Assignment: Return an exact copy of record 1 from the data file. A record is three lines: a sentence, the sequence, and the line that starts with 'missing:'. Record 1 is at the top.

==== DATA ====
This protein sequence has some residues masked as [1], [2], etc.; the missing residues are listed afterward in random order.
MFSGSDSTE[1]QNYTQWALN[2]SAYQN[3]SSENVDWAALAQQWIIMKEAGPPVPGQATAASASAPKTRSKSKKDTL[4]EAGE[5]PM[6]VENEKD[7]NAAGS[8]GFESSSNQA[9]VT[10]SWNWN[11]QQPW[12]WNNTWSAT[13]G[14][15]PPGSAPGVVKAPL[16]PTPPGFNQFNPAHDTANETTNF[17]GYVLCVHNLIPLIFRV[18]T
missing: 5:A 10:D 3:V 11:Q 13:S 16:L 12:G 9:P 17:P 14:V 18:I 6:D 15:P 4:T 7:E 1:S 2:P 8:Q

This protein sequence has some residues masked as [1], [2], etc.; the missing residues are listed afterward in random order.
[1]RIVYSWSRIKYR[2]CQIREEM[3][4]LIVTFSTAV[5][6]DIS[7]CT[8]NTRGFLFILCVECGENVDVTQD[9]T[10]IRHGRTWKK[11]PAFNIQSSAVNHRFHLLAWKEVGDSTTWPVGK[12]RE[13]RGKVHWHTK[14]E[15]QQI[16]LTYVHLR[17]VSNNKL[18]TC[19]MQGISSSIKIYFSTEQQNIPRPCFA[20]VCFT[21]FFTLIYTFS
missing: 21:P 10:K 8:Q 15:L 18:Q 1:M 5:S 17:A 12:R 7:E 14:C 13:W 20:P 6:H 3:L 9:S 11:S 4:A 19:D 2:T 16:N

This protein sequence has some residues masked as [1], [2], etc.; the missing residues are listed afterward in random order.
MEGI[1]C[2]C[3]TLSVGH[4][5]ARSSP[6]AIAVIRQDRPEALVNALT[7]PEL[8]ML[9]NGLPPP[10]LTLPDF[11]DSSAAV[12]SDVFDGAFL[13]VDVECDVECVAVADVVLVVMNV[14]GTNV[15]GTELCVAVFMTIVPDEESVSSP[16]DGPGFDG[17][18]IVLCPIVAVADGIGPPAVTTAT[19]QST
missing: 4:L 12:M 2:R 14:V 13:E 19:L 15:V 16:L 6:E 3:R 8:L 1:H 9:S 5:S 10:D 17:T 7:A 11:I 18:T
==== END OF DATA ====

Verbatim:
This protein sequence has some residues masked as [1], [2], etc.; the missing residues are listed afterward in random order.
MFSGSDSTE[1]QNYTQWALN[2]SAYQN[3]SSENVDWAALAQQWIIMKEAGPPVPGQATAASASAPKTRSKSKKDTL[4]EAGE[5]PM[6]VENEKD[7]NAAGS[8]GFESSSNQA[9]VT[10]SWNWN[11]QQPW[12]WNNTWSAT[13]G[14][15]PPGSAPGVVKAPL[16]PTPPGFNQFNPAHDTANETTNF[17]GYVLCVHNLIPLIFRV[18]T
missing: 5:A 10:D 3:V 11:Q 13:S 16:L 12:G 9:P 17:P 14:V 18:I 6:D 15:P 4:T 7:E 1:S 2:P 8:Q